What Is the Role of Law in Business?

By Shelly Morgan - Updated June 16, 2017
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Business law includes a complex web of state, federal and municipal statutes. These laws work together to ensure predictability and fairness. They also encourage competition by protecting property rights. Regardless whether a business transaction involves the sale of a horse, or complicated multi-million dollar movie deal, the law provides a way for everyone to understand their duties and obligations.

Contract Law

Contract law is a broad field that governs the conduct of business in many areas including contract drafting, assignment of rights, transactions, delegation of duties, what agreements have to be in writing, conditions to a contract, breach and remedies. The Uniform Commercial Code (UCC) is an important area of contract law that governs the sale of goods. Typical contract issues include whether an enforceable contract exists and whether a party has breached their contractual duties. The law governing contracts tries to ensure that each party to a contract understands what is expected of them and that there is a legal remedy if problems arise.

In addition to sales, non-competition agreements and non-disclosure agreements fall within the body of contract law.

Intellectual Property

Intellectual property law includes patents and trademarks. Just as real property law is concerned with rights relating to a piece of property, intellectual property is concerned with rights relating to products of the mind.

Acquiring patent rights is an important strategy for many tech companies because if they have the patent to an invention, they may exclude others from making and using that invention.

Acquiring trademark rights is important because it prevents product confusion among consumers.

Patent rights and trademarks rights can be licensed to another company. Such licensing rights are governed by contract law.

Corporate Law--Formation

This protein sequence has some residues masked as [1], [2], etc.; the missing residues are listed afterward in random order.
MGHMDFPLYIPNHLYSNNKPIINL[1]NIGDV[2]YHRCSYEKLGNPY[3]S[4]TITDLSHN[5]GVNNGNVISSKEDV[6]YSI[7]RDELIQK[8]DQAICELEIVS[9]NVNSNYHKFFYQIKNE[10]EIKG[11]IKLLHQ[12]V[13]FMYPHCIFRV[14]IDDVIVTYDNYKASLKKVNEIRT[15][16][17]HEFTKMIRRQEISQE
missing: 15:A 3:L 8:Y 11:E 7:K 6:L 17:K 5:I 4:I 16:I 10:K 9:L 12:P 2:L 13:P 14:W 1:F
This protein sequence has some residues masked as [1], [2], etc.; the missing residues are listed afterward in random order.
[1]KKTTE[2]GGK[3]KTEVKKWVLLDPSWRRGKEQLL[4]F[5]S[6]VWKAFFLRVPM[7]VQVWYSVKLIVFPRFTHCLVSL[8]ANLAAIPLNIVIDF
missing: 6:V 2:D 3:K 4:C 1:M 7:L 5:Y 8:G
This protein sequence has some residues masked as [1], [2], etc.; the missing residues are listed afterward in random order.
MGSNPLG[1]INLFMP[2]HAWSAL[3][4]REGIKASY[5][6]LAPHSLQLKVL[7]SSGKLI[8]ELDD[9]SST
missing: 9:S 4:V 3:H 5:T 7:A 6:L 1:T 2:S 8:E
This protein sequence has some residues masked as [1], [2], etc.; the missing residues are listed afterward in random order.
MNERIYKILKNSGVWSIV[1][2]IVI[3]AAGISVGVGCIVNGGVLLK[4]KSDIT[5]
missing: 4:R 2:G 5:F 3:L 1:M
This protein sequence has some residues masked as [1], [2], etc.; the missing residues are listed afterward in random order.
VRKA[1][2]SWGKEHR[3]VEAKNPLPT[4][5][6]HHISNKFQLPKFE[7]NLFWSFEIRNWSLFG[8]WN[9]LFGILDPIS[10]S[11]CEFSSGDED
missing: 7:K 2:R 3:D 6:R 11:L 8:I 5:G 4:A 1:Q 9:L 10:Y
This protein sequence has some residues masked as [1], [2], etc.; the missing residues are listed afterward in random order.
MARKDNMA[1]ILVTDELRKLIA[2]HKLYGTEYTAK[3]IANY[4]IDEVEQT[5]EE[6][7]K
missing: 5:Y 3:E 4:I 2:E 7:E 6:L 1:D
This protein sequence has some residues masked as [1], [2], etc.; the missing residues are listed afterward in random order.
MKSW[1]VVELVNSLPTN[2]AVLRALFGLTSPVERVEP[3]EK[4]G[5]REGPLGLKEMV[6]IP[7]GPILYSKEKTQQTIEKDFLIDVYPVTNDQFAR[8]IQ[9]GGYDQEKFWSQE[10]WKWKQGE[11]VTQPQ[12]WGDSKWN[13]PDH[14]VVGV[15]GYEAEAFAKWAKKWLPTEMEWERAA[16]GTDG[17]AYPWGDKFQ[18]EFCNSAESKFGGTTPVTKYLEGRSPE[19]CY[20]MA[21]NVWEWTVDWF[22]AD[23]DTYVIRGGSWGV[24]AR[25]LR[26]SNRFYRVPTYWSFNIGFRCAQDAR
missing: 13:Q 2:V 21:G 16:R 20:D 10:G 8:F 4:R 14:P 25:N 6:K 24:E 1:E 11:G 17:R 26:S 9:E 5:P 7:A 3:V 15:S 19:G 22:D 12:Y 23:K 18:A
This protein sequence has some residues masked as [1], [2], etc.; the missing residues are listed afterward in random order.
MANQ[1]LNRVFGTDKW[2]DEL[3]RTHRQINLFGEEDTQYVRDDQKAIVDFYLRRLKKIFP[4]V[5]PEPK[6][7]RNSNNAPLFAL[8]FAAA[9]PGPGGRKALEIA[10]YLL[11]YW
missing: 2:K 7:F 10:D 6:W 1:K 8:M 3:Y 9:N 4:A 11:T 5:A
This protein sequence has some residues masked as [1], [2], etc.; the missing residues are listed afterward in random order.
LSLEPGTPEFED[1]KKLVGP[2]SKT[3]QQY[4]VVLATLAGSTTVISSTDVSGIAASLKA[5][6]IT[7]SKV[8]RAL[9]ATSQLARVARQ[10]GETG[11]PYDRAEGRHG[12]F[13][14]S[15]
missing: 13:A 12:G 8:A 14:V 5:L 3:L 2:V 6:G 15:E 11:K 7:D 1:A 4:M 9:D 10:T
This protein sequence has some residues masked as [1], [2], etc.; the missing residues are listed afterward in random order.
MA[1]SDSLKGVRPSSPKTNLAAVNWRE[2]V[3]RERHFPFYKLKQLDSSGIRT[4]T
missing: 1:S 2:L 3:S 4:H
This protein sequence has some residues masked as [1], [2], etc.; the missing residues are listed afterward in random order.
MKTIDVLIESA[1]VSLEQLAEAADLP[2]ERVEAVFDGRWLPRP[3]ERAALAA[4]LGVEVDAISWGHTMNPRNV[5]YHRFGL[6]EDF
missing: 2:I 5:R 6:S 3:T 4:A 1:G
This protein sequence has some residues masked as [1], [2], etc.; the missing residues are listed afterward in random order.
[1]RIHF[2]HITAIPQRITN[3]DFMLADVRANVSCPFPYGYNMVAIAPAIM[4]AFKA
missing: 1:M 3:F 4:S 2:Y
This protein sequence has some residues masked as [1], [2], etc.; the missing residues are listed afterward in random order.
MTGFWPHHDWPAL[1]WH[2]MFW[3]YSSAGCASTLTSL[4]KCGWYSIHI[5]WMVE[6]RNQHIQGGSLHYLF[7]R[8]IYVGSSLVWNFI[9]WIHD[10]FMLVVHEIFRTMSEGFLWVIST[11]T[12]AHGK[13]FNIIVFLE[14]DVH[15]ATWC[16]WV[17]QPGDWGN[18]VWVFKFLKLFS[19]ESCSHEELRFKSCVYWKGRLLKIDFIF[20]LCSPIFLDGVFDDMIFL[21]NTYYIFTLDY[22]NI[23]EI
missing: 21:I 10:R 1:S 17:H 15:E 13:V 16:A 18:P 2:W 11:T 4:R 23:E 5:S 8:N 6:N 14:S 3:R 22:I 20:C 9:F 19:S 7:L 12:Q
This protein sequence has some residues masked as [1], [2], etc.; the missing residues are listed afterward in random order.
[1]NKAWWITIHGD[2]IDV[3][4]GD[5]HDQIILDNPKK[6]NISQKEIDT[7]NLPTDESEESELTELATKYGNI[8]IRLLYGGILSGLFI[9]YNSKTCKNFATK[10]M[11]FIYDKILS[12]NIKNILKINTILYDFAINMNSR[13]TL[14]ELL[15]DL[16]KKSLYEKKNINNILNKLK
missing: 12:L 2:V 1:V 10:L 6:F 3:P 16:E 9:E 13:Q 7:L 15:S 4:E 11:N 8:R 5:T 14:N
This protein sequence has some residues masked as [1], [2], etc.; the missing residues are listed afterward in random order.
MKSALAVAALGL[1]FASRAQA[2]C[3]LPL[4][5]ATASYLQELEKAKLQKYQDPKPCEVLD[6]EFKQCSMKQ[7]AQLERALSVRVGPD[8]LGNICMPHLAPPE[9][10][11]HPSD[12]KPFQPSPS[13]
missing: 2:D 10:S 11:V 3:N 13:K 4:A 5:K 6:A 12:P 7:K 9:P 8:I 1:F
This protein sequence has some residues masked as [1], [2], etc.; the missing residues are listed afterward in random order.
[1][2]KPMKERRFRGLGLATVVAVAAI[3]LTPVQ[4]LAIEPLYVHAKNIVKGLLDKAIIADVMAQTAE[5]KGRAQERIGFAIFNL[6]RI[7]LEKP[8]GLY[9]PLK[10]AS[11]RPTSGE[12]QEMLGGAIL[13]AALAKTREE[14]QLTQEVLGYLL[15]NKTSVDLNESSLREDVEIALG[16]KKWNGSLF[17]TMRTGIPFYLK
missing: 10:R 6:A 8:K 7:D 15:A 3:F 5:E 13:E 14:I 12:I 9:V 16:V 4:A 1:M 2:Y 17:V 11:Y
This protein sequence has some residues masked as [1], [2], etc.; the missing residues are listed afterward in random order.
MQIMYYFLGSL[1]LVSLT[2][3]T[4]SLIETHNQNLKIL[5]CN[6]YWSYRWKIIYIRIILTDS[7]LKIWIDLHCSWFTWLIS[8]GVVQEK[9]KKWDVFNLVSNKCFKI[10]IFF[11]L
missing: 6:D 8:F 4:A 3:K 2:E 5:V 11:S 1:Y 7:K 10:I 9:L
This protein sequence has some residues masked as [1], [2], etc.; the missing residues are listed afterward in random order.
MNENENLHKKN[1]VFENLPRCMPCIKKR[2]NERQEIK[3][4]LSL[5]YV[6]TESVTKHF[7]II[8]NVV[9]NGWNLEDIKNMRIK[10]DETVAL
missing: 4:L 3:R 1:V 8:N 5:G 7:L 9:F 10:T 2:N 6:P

Corporate law governs formation of corporate businesses. State corporate codes provide rules and regulations regarding articles of information, bylaw, boards of directors, and other elements involved in forming a corporation.

Generally, a corporation can be formed by sending a copy of the articles of incorporation and a small fee to the Secretary of State. State websites usually have much helpful information about this.

Other parts of the corporate code define what types of acts are ultra vires (outside the corporate purpose), duties of officers and directors, and grounds for corporate liability.

Corporate Law--Securities

Just as state laws govern the formation of corporations, federal laws govern the sale of corporate equities. Much of this law is derived from the Securities Act of 1933 and and the Securities Act of 1934. These laws govern the issuance of stock. They prevent insider trader and manipulation of stock prices.

Others Laws

Depending upon the type of business, many other laws may be relevant to your business. For example, municipal health codes may apply to the sale of food. Federal Department of Transportation codes may govern the transportation of hazardous chemicals used in a variety of businesses. Federal Occupation and Safety Laws protect the workers in your business. Tax codes govern whether you charge tax for your product, and in turn, whether you can be taxed.

About the Author

Shelly Morgan has been writing and editing for over 25 years for various medical and scientific publications. Although she began her professional career in pharmacological research, Morgan turned to patent law where she specialized in prosecuting patents for medical devices. She also writes about renal disease and hypertension for several nonprofits aimed at educating and supporting kidney patients.

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